Assembly to consider raising electric rates
An ordinance change passed on first reading at the June 10 assembly meeting could raise electric rates by as much as 10 percent by January 2015.
If approved as worded – judging only from preliminary discussion at the assembly meeting, that appears unlikely to happen – a five percent increase in electrical rates would take effect July 1. An additional five percent increase could be enacted Jan. 1, contingent on whether or not Wrangell Light & Power receives an annual rebate from the Southeast Alaska Power Agency (SEAPA).
Officials say the rate increase is necessary because the electric fund reserves are unacceptably low. The reserve fund balance currently sits at $933,359 and has showed three straight years of decline, according to budget figures. A large part of that decline comes from greater-than-expected reserve consumption in the face of declining SEAPA refunds from the 2011-12 amount of $326,189. Wrangell’s share of this year’s rebate is currently projected to be zero.
Discussion June 10 focused on how to structure the rate increase to cause the least amount of harm to area electric consumers. Assembly members appeared to favor a seven percent rate increase effective July 1, with a possible three percent increase effective Jan. 1, 2015.
The average residential customer pays about $110 per month before tax, according to figures provided by the electric department. A 10 percent increase could mean an additional $11 per month or $132 per year.
If the SEAPA rebate went ahead without being changed – abolishment of the rebate would require a vote by the SEAPA board – that increase would amount to $5.50 per month or $66 per year.
The average electric heat bill – which is governed by a separate rate under guidelines used to encourage the use of electric heat – is about $160 per month before tax, electric department figures show. A 10 percent increase would amount to an additional $16 per month, or $80 per year, assuming a five-month winter. A five percent increase would amount to $8 per month or $40 per year.
Most assembly members instead appeared to favor a seven percent increase up front, with a three percent increase contingent on SEAPA action regarding the rate increase.
A seven percent increase would mean an additional $7.70 monthly for the consumer
electric rate and $11.20 monthly for the heat rate. Annually, that would mean about $92.40 for consumer electric and $56 for heat.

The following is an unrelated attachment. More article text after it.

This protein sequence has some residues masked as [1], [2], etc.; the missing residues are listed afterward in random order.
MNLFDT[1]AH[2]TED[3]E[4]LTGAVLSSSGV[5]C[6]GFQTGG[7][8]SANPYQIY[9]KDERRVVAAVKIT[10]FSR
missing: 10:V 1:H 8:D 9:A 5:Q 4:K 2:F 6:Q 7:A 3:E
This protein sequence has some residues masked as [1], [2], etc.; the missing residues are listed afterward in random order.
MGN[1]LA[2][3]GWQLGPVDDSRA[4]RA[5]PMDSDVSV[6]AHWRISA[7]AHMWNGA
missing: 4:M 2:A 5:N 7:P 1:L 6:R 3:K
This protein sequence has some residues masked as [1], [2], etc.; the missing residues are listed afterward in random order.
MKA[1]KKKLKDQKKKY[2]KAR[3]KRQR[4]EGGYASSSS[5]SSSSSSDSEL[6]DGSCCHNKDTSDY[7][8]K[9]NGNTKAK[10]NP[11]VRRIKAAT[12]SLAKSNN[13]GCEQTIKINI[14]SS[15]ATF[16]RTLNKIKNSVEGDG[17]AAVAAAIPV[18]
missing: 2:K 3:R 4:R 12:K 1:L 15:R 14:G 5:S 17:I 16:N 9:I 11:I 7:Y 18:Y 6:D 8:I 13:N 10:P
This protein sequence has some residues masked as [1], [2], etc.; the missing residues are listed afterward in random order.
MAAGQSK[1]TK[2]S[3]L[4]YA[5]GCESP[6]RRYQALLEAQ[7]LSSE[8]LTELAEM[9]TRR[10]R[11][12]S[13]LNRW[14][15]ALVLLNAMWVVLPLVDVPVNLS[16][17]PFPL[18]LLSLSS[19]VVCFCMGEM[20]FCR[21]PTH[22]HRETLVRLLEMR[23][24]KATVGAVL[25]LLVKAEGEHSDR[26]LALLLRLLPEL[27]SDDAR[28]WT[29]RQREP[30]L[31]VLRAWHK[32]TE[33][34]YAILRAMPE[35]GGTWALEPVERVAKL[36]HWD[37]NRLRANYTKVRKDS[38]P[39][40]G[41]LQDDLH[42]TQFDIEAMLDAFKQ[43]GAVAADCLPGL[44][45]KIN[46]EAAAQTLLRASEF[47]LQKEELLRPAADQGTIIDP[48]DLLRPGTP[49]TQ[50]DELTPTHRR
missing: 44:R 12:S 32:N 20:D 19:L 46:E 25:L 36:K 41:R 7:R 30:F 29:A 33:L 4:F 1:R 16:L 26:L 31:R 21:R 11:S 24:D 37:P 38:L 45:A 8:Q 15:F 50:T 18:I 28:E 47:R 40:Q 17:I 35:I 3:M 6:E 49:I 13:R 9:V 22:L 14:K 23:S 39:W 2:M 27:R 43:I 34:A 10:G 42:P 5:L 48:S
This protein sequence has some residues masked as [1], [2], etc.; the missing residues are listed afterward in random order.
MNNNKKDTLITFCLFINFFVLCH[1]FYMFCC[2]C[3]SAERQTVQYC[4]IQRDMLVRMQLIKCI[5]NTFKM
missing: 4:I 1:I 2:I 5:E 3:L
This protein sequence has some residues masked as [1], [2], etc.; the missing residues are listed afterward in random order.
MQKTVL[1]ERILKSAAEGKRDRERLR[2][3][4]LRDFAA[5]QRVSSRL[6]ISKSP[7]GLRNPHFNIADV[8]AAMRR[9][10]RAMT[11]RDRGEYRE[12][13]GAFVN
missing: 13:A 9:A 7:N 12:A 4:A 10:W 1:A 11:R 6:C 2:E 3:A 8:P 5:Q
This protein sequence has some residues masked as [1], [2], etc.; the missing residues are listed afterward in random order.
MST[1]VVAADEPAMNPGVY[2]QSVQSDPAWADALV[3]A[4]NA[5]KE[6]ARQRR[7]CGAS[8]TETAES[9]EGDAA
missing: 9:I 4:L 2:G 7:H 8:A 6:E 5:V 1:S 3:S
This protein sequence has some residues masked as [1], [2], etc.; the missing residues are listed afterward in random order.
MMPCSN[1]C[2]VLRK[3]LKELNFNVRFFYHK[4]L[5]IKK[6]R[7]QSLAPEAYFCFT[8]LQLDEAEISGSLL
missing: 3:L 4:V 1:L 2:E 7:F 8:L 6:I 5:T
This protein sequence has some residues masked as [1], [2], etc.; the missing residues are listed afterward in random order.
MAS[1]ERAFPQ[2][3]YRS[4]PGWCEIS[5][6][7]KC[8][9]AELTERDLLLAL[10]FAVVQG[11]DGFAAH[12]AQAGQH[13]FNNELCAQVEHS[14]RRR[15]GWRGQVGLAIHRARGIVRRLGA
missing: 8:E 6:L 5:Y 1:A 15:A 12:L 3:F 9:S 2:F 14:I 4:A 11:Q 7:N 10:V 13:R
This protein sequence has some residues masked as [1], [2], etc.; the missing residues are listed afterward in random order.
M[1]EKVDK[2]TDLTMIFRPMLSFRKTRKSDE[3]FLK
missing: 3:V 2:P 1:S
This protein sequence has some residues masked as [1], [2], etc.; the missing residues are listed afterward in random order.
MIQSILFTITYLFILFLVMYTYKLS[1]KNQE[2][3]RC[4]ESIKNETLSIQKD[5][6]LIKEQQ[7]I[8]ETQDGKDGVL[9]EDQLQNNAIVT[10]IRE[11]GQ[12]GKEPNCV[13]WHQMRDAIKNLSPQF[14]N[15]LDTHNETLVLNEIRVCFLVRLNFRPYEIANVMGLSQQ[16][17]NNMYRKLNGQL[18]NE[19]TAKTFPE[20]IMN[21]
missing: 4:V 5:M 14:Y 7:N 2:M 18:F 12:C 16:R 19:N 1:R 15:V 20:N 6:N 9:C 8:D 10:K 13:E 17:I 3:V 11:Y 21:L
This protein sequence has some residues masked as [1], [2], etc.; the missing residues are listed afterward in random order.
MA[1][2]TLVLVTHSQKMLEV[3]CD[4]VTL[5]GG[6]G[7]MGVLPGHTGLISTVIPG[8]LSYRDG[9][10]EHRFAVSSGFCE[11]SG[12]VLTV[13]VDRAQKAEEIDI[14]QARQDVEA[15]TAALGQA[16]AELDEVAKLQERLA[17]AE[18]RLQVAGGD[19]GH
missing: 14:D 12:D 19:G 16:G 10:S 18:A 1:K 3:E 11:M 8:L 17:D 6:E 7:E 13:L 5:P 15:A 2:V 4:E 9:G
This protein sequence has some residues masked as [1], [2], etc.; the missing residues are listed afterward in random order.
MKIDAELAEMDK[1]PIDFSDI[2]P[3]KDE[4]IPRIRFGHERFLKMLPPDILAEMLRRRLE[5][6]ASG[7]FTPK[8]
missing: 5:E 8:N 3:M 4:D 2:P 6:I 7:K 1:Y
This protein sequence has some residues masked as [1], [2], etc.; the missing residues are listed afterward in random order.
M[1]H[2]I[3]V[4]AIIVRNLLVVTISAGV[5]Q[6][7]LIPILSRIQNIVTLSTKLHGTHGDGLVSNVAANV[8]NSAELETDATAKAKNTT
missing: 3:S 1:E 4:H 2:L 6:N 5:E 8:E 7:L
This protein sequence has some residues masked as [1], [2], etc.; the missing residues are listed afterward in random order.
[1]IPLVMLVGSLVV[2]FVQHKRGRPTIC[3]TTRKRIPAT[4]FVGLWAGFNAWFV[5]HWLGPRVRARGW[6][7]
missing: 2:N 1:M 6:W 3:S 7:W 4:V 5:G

A seven percent increase would give consumers more time to adjust, said assembly member Pam McCloskey.
“The five percent increase, and then another possible five percent increase Jan. 1, I think would be awfully hard on some people,” she said. “I think if we’re trying to even out the budget a little bit and do it right now, a seven percent increase, and then – if we need it – only a three percent increase on the first of January, because that’s when the electricity rates go up.”
“Right now, we’re not that high, and that’ll give everybody the general feeling that we might have to go up three
percent more,” she added. “You know, if we don’t need to go up three percent more, the seven percent will still help us build up our reserves.”
A seven percent increase may allow borough officials to proceed without additional rate increases, even in the absence of a SEAPA rebate, said
borough manager Jeff Jabusch.
“I think if you go five
percent, then you really need to look at something in January,” he said. “I think if we went seven percent then we certainly could get through to July 1 of the following year to re-look at it. If we did get (seven percent), it would put us in a positive direction in terms of building up revenues.”
SEAPA officials and board members are considering abolishing the rebate – originally conceived as a way to ensure operational stability for the Agency and rate consistency for constituent utilities in Petersburg, Wrangell and Ketchikan and their client businesses – because of a decrease in available funds at the state level for capital construction projects, including increased elevation for Ketchikan’s Swan Lake Dam, according to SEAPA board chair Bob Sivertsen.
“One of the ways to make sure that the communities aren’t over-paying is to send back a rebate,” he said. “They’re not a guarantee. That’s always a decision that’s got to be made by the board, usually around budget time.”
“As we move forward, as we look at bringing on a capital project, the next increment of hydro, whatever that’s gonna be, well, in order to do that we’d have to go out and sell bonds, and they may reduce the amount of rebate because we’ve taken on more debt,” Sivertsen added.
Despite some reservations, the ordinance passed the assembly 5-0. It now heads to a second reading at the June 24 meeting.
Proposed Electric Rate changes (pre-tax figures)
Consumer Electric Electric Heat
Current Avg. $110/mo $160/mo
5% Increase $115.50/mo $168/mo
7% Increase $117.70/mo $171.20/mo
10% Increase $121/mo $176/mo